Bright @ the MUSEums!
Think of a scenario where children can’t wait to go to school — Their eyes gleam with happiness as teachers reach their home to take them to school. Learning history with a look into ancient ornaments and math by throwing pebbles, this is what school should be like! Sounds unique, and makes you wish that you had a school like this, isn’t it? Parvarish — The Museum School for underprivileged children in the city is doing just that, and bringing in museum tours as a part of the learning process.
It was started in January 2005, and Parvarish now has 200 registered slum students with a regular attendance of 160 students. The Bengaluru office is headed by Ramesh Balasundaram who took the initiative to start the school with the collaboration with Visvesvaraya Technological University where the kids go to study once or twice a week.
“I wanted to bridge the huge gap of education among the children. While I was completing my B.ed, I came face to face with this huge gap in education among children and that was the whole turning point. That is when I decided I have to do something or take up an initiative to change this societal scenario. I believe that everyone should have the same facilities for education as a basic right,” says Shibani Ghosh, the chief project co-ordinator.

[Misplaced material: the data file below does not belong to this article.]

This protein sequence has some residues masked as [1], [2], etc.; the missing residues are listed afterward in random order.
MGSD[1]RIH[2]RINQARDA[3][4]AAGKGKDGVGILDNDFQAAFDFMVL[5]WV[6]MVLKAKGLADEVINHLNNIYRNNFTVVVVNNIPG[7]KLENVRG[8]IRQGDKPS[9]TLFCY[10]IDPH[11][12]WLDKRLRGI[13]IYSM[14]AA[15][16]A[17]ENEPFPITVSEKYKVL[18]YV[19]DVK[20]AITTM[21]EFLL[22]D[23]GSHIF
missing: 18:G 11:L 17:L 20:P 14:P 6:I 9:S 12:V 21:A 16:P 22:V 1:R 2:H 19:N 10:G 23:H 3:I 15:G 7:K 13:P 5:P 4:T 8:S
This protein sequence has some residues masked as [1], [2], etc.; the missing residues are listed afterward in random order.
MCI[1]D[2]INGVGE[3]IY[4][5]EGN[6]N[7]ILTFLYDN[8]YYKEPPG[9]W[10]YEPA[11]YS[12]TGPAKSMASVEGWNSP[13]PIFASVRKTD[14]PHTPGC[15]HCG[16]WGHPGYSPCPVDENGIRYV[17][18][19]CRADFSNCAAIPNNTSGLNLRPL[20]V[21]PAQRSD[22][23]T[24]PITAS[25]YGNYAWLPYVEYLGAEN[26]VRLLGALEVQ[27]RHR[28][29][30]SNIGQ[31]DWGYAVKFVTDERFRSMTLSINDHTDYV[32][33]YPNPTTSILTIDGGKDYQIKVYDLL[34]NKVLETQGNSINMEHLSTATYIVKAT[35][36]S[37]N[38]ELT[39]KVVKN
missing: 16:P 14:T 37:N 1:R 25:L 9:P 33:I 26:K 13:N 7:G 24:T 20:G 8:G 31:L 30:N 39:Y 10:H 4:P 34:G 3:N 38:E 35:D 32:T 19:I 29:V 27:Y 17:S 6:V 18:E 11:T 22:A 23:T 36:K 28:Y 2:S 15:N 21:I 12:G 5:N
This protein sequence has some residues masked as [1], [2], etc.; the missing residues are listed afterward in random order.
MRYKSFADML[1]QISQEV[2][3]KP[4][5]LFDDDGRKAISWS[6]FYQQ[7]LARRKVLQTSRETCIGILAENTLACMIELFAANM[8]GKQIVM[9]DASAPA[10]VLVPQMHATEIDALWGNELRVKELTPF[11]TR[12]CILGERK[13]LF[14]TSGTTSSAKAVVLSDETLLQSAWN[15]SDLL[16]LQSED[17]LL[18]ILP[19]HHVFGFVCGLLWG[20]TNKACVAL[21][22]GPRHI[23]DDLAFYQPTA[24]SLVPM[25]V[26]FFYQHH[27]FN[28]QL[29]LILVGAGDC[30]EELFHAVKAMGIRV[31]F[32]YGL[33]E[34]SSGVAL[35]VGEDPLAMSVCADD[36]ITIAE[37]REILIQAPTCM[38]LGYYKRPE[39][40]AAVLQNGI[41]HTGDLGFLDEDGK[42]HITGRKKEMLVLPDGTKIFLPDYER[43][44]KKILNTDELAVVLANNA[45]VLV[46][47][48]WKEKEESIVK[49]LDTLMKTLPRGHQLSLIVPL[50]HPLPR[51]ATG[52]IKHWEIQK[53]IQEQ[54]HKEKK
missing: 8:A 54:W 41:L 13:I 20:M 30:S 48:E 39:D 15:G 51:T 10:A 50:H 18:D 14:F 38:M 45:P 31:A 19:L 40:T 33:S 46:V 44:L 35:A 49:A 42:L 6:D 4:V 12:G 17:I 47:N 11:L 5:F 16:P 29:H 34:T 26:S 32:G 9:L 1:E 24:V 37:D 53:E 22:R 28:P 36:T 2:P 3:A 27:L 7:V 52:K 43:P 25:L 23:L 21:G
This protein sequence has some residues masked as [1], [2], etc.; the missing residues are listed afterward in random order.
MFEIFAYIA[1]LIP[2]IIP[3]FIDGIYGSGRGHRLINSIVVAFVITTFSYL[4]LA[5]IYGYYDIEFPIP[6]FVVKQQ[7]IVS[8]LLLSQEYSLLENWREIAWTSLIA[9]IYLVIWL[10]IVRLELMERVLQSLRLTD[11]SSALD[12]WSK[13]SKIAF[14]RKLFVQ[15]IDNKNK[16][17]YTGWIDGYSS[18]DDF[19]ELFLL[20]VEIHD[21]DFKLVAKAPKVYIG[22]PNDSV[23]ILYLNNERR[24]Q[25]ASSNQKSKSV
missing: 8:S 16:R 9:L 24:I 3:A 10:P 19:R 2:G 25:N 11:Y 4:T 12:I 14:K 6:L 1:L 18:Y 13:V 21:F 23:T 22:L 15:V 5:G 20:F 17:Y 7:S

The first day saw the attendance of 50 students that fell to 20 children the next day. The task of keeping children interested is not easy. They tend to drop out, and at times, parents also seem reluctant to continue their education. The biggest problem in Bengaluru is the commute. But that scenario has changed now. “Keeping the children regular is not an easy task. But the hardest part is taking them out of the slums and convincing them and their parents to take up education. This problem vanishes once the parents see a change in their children. The way they talk, their body language and how happy they are,” says Shibani.
A typical day at the Museum School starts at 2 pm when teachers go into the slums to collect children. Then a bus carries them around to the respective museums where they get practical knowledge of how things work. The teachers conduct sessions using objects from nature to teach children through games. The session is followed by a meal, and then a fun ride back home. Parvarish has collaborated with five museums in Bengaluru, and every museum school has a coordinator and volunteers.
“For two years Dorabji Tata Trust funded us, and now we are self-funded. The collaborations with the museum is free of cost and the teachers also don’t charge. Recently, we got an award from UNESCO and the money is being used as funds for now” says Shibani. The biggest challenge that the school faces is funding, convincing parents and finding enthusiastic teachers.